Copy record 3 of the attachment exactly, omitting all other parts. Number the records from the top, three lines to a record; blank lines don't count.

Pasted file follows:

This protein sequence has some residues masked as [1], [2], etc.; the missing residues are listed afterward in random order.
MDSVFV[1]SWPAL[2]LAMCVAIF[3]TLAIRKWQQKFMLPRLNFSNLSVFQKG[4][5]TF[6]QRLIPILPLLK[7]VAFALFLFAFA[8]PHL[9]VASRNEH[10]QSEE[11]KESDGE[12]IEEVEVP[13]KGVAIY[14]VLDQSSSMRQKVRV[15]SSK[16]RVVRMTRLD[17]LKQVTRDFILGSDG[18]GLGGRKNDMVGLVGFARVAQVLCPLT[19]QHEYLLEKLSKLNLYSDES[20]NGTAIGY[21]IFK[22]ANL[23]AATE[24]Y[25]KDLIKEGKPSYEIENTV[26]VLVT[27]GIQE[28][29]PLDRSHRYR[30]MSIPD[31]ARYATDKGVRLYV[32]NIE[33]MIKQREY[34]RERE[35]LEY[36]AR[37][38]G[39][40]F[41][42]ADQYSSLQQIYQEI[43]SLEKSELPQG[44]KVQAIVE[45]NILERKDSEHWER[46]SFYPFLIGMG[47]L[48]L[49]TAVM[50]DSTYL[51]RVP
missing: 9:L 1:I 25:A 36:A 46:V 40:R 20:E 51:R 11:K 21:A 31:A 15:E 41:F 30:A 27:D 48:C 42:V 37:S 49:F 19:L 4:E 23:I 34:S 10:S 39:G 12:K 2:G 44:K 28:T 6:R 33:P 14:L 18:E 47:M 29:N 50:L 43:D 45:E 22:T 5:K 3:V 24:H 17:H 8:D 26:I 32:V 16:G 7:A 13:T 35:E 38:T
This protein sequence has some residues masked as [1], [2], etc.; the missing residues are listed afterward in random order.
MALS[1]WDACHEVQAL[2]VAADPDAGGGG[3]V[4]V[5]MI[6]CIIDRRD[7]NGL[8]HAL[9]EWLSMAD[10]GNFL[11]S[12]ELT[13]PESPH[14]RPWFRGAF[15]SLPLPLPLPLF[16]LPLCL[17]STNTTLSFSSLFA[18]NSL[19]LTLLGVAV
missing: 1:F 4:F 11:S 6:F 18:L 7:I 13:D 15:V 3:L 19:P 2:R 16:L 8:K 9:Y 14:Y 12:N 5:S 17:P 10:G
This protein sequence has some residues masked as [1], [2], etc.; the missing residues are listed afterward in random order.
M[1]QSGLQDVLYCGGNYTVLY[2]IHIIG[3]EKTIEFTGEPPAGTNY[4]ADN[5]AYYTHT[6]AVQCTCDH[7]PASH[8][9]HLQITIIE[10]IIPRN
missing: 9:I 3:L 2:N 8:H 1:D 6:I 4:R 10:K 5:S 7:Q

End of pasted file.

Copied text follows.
This protein sequence has some residues masked as [1], [2], etc.; the missing residues are listed afterward in random order.
M[1]QSGLQDVLYCGGNYTVLY[2]IHIIG[3]EKTIEFTGEPPAGTNY[4]ADN[5]AYYTHT[6]AVQCTCDH[7]PASH[8][9]HLQITIIE[10]IIPRN
missing: 9:I 3:L 2:N 8:H 1:D 6:I 4:R 10:K 5:S 7:Q